British Columbia

Quesnel Mayor Bob Simpson calls for free windshield rock chip repairs

Quesnel Mayor Bob Simpson is calling on the province to require ICBC to restore free rock chip filling in British Columbia.

Untreated rock chips are a major road safety issue, says Simpson

Quesnel's mayor is calling on provincial government to require ICBC to cover rock chip filing

Quesnel Mayor Bob Simpson is calling on the province to require ICBC to restore free rock chip filling in British Columbia.

The popular program for northern drivers was discontinued in 2001 as a cost saving measure.

"That would allow us here to continue to have our windshields repaired on a regular basis — not leading to cracks in the windshield and then not, of course, having to replace the windshield on an annual or sometimes semi-annual basis."

Currently, ICBC does not cover rock chip filing, but it does cover full windshield replacement every two years.

Simpson said it is rare to drive around northern B.C. towns and not see cars with completely cracked windshields. That's because gravel is often used to de-ice the roads. In some cases, large chunks of the material piles up on roadsides and can be launched at windshields when run over by passing vehicles. This often causes windshields to crack, creating visibility problems. 

"It really is leading to a dangerous situation for ICBC saving a few dollars. It's actually a very good safety and preventative program that ICBC cut," he said.

Simpson said most people who want to drive safely actually fix the chips themselves at their own expense.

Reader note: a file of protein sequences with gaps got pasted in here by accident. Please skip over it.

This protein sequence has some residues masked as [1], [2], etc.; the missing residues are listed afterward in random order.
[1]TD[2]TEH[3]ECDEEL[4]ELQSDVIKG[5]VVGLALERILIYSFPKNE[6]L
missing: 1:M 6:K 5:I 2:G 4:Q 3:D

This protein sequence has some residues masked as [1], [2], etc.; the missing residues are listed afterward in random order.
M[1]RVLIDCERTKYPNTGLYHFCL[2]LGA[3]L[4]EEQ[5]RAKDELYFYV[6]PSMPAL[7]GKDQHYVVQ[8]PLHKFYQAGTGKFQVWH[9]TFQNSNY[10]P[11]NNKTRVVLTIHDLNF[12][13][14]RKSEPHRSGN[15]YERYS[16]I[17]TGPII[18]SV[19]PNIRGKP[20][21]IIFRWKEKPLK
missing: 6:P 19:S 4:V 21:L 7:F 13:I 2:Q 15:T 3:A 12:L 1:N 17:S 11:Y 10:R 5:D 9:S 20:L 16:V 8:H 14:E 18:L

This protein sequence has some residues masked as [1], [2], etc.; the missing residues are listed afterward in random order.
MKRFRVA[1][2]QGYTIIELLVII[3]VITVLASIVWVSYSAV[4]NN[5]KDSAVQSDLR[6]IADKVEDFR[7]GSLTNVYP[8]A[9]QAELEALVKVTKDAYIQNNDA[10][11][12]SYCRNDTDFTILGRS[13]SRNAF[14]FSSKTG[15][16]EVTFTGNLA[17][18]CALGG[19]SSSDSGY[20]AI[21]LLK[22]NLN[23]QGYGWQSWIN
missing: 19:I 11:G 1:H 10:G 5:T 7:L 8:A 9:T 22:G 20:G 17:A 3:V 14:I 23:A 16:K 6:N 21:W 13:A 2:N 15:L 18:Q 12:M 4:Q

Chip filling ranges in cost from $10 to $50 per chip.

Quesnel sponsors resolution for municipalities meeting

The City of Quesnel has sponsored a resolution for the upcoming Union of B.C. Municipalities meeting that kicks off on Monday in Vancouver.

If a majority of the UBCM delegates approve the motion, it will be passed on to the provincial government.

ICBC did not provide information on how much this would cost to Quesnel for its resolution.

The UBCM executive has endorsed the resolution. It has also recommended municipal leaders support a resolution to reduce the size of gravel used on roads across the province. 

Comments

To encourage thoughtful and respectful conversations, first and last names will appear with each submission to CBC/Radio-Canada's online communities (except in children and youth-oriented communities). Pseudonyms will no longer be permitted.

By submitting a comment, you accept that CBC has the right to reproduce and publish that comment in whole or in part, in any manner CBC chooses. Please note that CBC does not endorse the opinions expressed in comments. Comments on this story are moderated according to our Submission Guidelines. Comments are welcome while open. We reserve the right to close comments at any time.

Become a CBC Member

Join the conversation  Create account

Already have an account?

now